Georgia AG fines hospital authority for violating open meetings law

The Georgia Attorney General's Office has fined the Hospital Authority of Valdosta and Lowndes County following an investigation into allegations the hospital authority had violated the Georgia Open Meetings Act, according to a report published by Valdosta Daily Times.

The attorney general's office ordered the hospital authority, which oversees Valdosta-based South Georgia Medical Center, to pay a $500 civil penalty to the state of Georgia and to participate in an open government training session with the attorney general's office.

Jennifer Colangelo, assistant attorney general, laid out the allegations in a March 3 letter to Walter New, general counsel for the hospital authority and SGMC. Ms. Colangelo accused the hospital authority and SGMC of violating the Georgia Opens Meetings Act by conducting an executive session before the meeting was scheduled to start, discussing matters in executive session that were not permitted, failing to properly notify the public of what issues being discussed in executive sessions and failing to properly notify the public of matters being voted on, according to the report.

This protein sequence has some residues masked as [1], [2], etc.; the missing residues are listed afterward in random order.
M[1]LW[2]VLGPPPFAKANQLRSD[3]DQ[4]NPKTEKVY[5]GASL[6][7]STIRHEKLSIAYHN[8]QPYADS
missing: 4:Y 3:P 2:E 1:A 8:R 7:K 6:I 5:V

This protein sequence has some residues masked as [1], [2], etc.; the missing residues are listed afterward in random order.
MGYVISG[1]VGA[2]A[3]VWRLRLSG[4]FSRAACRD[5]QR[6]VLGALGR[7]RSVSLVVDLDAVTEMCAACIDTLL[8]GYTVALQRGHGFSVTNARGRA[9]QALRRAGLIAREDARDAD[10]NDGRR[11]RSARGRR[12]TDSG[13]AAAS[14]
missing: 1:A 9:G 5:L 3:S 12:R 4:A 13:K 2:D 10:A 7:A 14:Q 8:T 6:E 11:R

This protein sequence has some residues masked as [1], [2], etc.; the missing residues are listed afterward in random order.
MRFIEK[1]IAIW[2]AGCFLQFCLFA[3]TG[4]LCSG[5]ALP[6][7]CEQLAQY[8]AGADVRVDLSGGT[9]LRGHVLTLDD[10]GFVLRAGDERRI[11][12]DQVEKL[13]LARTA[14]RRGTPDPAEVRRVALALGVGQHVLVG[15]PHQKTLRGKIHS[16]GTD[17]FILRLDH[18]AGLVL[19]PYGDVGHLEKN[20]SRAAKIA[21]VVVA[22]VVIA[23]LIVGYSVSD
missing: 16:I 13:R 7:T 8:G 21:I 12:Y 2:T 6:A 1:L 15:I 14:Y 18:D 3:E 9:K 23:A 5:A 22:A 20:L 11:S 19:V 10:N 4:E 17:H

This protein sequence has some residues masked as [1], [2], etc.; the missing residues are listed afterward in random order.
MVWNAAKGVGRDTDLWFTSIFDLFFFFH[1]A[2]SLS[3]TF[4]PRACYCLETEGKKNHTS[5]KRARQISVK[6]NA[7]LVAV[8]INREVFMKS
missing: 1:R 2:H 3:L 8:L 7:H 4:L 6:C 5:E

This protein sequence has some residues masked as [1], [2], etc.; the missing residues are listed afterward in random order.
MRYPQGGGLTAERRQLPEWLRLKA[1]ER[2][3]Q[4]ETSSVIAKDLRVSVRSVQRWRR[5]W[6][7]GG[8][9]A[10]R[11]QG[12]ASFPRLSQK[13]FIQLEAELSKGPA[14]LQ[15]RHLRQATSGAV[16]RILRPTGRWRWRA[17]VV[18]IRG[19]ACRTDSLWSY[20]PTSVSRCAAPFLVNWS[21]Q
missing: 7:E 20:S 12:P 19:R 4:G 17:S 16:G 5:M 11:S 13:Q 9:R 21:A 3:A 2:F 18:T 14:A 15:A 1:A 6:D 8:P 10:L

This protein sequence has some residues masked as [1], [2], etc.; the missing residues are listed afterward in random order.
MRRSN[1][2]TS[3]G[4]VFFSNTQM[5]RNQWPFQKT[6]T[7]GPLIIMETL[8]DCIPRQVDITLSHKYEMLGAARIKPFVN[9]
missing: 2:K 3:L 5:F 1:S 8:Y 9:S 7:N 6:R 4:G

In Mr. New's subsequent response, the authority admitted it violated the Georgia Opens Meetings Act by meeting before the scheduled start time, according to the report. The authority also admitted it did not properly notify the public of topics being discussed in executive session, although, Mr. New said, the executive session agenda was made available at the beginning of the 8 a.m. meeting scheduled for 9:30 a.m., the report states.

As for the allegation that the authority discussed unauthorized matters in executive session, Mr. New said the allegation "lacks sufficient specificity to permit any direct response," but "there are a number of matters which can be easily classified as operational to which the [open meetings] act itself does not apply," according to the report.  

Ms. Colangelo sent another letter to Mr. New last week, saying she realizes the hospital authority has already taken steps to bring its meeting notices into compliance with the open meetings act, but it has previously violated the open meetings act. She further stated, "If we were to proceed to litigation or prosecution, we would expect fines to be levied against any public officials who participated in these alleged violations should they prove to be true, as well as fees and costs against the hospital authority." However, she said she believes the matter can be resolved without litigation, and asked the hospital authority to sign a memorandum of understanding that admits to the violations and agrees to the settlement terms.

She gave the hospital authority 20 days to discuss the resolution of the matter.


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